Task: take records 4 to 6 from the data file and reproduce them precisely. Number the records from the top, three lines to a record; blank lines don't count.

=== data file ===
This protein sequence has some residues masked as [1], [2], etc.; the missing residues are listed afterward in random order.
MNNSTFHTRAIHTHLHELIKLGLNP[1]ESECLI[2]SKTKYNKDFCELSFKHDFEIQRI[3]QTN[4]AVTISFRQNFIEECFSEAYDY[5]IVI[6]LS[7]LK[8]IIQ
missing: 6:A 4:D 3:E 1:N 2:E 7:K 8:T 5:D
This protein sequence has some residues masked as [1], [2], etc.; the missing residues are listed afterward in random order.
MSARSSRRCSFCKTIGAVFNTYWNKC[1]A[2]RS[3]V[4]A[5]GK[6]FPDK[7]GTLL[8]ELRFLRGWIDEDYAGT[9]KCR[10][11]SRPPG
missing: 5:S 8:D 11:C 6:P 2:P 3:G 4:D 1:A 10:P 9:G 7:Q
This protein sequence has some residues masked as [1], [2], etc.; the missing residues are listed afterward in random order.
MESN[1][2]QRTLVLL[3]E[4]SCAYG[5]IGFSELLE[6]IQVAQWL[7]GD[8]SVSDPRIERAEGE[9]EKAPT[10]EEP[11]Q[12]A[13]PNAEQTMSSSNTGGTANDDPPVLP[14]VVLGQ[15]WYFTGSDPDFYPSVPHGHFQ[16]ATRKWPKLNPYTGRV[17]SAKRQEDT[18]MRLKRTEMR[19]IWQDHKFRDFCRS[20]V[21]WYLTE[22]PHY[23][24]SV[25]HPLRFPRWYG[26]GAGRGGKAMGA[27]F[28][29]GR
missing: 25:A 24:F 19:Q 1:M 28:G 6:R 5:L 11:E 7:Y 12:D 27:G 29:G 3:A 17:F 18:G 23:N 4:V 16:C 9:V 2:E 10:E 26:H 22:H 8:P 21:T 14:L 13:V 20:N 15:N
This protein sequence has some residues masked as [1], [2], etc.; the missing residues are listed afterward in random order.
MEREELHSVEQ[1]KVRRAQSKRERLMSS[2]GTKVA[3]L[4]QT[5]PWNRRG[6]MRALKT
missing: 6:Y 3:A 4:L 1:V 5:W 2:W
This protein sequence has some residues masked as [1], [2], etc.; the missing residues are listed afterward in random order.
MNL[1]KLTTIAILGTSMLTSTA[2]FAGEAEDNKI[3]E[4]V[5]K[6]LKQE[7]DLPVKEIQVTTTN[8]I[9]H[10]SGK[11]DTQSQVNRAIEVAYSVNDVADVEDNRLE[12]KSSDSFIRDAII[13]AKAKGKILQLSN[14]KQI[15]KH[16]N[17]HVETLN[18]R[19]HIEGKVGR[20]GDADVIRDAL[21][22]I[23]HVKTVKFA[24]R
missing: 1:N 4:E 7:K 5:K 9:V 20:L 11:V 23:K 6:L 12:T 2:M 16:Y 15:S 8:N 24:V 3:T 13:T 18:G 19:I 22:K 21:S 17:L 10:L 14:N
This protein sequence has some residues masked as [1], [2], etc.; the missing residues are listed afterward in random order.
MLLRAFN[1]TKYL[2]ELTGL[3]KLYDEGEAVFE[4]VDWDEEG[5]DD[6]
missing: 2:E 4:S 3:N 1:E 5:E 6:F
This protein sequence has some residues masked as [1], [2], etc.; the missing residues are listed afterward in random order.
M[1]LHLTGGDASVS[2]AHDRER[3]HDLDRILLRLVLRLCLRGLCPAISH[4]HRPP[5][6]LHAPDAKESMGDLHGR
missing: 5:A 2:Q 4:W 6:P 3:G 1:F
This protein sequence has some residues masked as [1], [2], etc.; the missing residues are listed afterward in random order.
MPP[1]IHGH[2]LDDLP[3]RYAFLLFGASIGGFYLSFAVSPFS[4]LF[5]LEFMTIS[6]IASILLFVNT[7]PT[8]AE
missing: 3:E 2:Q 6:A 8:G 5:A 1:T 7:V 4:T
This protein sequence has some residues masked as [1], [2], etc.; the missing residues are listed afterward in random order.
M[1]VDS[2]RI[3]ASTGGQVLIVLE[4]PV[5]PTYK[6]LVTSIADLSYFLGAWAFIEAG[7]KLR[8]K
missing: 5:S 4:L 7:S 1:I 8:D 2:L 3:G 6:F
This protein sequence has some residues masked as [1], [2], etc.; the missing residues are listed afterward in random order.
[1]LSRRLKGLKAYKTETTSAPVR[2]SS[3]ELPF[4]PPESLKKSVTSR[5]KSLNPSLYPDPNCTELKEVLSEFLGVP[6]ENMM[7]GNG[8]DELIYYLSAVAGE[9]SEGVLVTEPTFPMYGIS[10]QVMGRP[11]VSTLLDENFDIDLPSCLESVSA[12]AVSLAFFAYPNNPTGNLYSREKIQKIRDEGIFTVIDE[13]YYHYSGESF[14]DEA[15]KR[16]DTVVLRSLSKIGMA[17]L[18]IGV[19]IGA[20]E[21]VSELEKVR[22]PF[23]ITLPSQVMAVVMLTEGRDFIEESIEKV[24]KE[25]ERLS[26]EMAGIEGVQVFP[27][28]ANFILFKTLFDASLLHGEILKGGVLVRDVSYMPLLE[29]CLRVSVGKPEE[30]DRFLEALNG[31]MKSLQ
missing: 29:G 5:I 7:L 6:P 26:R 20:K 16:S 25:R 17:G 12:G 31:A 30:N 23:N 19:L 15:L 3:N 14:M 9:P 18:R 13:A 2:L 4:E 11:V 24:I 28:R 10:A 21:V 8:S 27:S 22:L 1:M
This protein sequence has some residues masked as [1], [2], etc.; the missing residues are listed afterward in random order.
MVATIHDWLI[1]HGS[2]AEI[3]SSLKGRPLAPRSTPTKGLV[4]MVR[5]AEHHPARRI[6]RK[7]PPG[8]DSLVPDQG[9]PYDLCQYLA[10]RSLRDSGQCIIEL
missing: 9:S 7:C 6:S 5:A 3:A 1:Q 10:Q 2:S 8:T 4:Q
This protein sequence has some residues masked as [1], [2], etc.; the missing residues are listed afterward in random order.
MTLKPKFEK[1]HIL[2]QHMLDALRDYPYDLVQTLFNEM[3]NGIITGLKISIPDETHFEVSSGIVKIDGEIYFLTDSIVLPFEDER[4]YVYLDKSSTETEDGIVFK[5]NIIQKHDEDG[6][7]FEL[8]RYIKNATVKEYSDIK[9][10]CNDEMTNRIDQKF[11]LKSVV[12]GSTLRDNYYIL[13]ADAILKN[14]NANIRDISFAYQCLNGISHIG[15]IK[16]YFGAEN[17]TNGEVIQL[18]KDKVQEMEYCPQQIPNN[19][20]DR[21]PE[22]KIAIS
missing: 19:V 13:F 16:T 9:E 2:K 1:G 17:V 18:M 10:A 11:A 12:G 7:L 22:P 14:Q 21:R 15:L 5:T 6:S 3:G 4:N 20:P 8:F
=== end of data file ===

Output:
This protein sequence has some residues masked as [1], [2], etc.; the missing residues are listed afterward in random order.
MEREELHSVEQ[1]KVRRAQSKRERLMSS[2]GTKVA[3]L[4]QT[5]PWNRRG[6]MRALKT
missing: 6:Y 3:A 4:L 1:V 5:W 2:W
This protein sequence has some residues masked as [1], [2], etc.; the missing residues are listed afterward in random order.
MNL[1]KLTTIAILGTSMLTSTA[2]FAGEAEDNKI[3]E[4]V[5]K[6]LKQE[7]DLPVKEIQVTTTN[8]I[9]H[10]SGK[11]DTQSQVNRAIEVAYSVNDVADVEDNRLE[12]KSSDSFIRDAII[13]AKAKGKILQLSN[14]KQI[15]KH[16]N[17]HVETLN[18]R[19]HIEGKVGR[20]GDADVIRDAL[21][22]I[23]HVKTVKFA[24]R
missing: 1:N 4:E 7:K 5:K 9:V 20:L 11:V 23:K 6:L 12:T 2:M 16:Y 15:S 8:N 24:V 3:T 13:T 18:G 19:I 22:K 21:S 17:L 10:L 14:N
This protein sequence has some residues masked as [1], [2], etc.; the missing residues are listed afterward in random order.
MLLRAFN[1]TKYL[2]ELTGL[3]KLYDEGEAVFE[4]VDWDEEG[5]DD[6]
missing: 2:E 4:S 3:N 1:E 5:E 6:F